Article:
December 2002
Volume 43, Issue 13
ARVO Annual Meeting Abstract  |   December 2002
Gene Therapy for Retinoblastoma: Report of a Pilot Clinical Study
Author Affiliations & Notes
  • P Chevez-Barrios
    Baylor College of Medicine Houston TX
  • M Chintagumpala
    Baylor College of Medicine Houston TX
  • M Boniuk
    Baylor College of Medicine Houston TX
  • MY Hurwitz
    Texas Children's Cancer Center
    Baylor College of Medicine Houston TX
  • RL Hurwitz
    Center for Cell and Gene Therapy
    Baylor College of Medicine Houston TX
  • Footnotes
    Commercial Relationships   P. Chevez-Barrios, None; M. Chintagumpala, None; M. Boniuk, None; M.Y. Hurwitz, None; R.L. Hurwitz, None. Grant Identification: Foundation for Research
Investigative Ophthalmology & Visual Science December 2002, Vol.43, 2895. doi:
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      P Chevez-Barrios, M Chintagumpala, M Boniuk, MY Hurwitz, RL Hurwitz; Gene Therapy for Retinoblastoma: Report of a Pilot Clinical Study . Invest. Ophthalmol. Vis. Sci. 2002;43(13):2895.

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      © ARVO (1962-2015); The Authors (2016-present)

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Abstract: : Purpose: To test the safety and possible efficacy of using intravitreal and intratumoral injections of adenoviral vectors to deliver the herpes thymidine kinase gene (AdV/TK) followed by ganciclovir to treat refractory retinoblastoma in children. Methods: A RAC, IRB, and FDA approved phase I intra-patient dose-escalation clinical trial was established. Patient eligibility was restricted to children with bilateral retinoblastoma who had lost one eye to advanced disease and had failed all standard attempts to save the remaining eye. The first patient received a single injection of 108 v.p. AdV/TK and the next 3 patients received an initial injection of 109 v.p. followed by either one or 2 injections of 1010 v.p. Each injection was followed by 7 days of intravenous ganciclovir. Results: None of the patients experienced dose-limiting toxicity. The three patients who received 1010 v.p. experienced mild intraocular inflammatory responses that were well controlled with steroid administration. Three patients were enucleated because of advancing disease. One patient has had a complete response and is tumor free with excellent vision 7 months following the completion of therapy. The patients who were enucleated all exhibited tumor necrosis around the injection sites and no viable tumor cells were observed anywhere along the needle track. The patients all had marked decrease in the number of vitreal seeds. Two patients received intratumoral injections of AdV/TK and both exhibited tumor necrosis. All of the patients are currently in excellent health with no toxicity from their therapy. Conclusion: AdV/TK followed by ganciclovir can be safely administered to children with retinoblastoma. Early experience suggests that this form of therapy may have a role in the treatment of retinoblastoma. Based on these early results, permission from the RAC, IRB, and FDA has been received to expand the trial to all retinoblastoma patients who are facing enucleation regardless of previous therapy.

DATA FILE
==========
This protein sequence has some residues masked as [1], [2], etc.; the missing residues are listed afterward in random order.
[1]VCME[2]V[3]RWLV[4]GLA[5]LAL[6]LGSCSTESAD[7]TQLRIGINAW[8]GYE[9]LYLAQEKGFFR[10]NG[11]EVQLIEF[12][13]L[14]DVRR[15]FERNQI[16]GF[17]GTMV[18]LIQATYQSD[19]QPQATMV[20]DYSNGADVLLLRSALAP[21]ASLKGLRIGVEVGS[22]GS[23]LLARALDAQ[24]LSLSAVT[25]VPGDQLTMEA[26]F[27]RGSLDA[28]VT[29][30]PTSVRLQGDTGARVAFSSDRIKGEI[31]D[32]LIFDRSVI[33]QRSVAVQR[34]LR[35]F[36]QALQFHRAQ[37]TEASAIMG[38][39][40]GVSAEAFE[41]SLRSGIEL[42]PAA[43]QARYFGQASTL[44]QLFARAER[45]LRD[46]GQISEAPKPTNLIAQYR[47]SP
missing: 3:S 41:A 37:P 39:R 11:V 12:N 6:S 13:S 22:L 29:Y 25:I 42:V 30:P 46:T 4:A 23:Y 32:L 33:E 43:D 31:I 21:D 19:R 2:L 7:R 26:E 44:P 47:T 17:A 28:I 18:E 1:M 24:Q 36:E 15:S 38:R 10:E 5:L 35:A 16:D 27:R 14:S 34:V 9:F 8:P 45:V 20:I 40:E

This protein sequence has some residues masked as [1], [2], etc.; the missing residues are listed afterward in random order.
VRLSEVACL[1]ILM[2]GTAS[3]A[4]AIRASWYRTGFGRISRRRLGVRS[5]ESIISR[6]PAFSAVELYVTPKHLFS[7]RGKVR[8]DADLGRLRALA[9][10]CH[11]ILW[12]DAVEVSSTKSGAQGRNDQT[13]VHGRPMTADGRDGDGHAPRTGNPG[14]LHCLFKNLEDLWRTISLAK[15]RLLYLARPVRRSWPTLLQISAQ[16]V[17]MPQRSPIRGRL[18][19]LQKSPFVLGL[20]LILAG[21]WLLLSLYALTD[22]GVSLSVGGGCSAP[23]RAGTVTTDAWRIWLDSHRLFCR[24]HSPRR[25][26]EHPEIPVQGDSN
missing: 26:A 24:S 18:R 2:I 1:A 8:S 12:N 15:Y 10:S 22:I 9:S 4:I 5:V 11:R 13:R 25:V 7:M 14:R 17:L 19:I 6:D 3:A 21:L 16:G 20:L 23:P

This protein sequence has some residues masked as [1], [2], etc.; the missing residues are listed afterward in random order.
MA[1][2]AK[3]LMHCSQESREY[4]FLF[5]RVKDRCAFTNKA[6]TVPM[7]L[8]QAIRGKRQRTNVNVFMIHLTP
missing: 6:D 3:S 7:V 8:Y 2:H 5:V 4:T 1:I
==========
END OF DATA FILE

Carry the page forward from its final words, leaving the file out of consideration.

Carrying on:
Keywords: 419 gene transfer/gene therapy • 569 retinoblastoma • 307 adenovirus 

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